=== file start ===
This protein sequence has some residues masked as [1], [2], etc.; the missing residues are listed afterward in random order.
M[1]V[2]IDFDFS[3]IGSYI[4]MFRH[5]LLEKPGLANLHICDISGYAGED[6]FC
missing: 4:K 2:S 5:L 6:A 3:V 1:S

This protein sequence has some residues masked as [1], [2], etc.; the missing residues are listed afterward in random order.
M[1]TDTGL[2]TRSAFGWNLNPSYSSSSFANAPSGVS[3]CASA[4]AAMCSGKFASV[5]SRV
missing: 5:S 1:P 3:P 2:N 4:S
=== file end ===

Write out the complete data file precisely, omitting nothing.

This protein sequence has some residues masked as [1], [2], etc.; the missing residues are listed afterward in random order.
M[1]V[2]IDFDFS[3]IGSYI[4]MFRH[5]LLEKPGLANLHICDISGYAGED[6]FC
missing: 4:K 2:S 5:L 6:A 3:V 1:S

This protein sequence has some residues masked as [1], [2], etc.; the missing residues are listed afterward in random order.
M[1]TDTGL[2]TRSAFGWNLNPSYSSSSFANAPSGVS[3]CASA[4]AAMCSGKFASV[5]SRV
missing: 5:S 1:P 3:P 2:N 4:S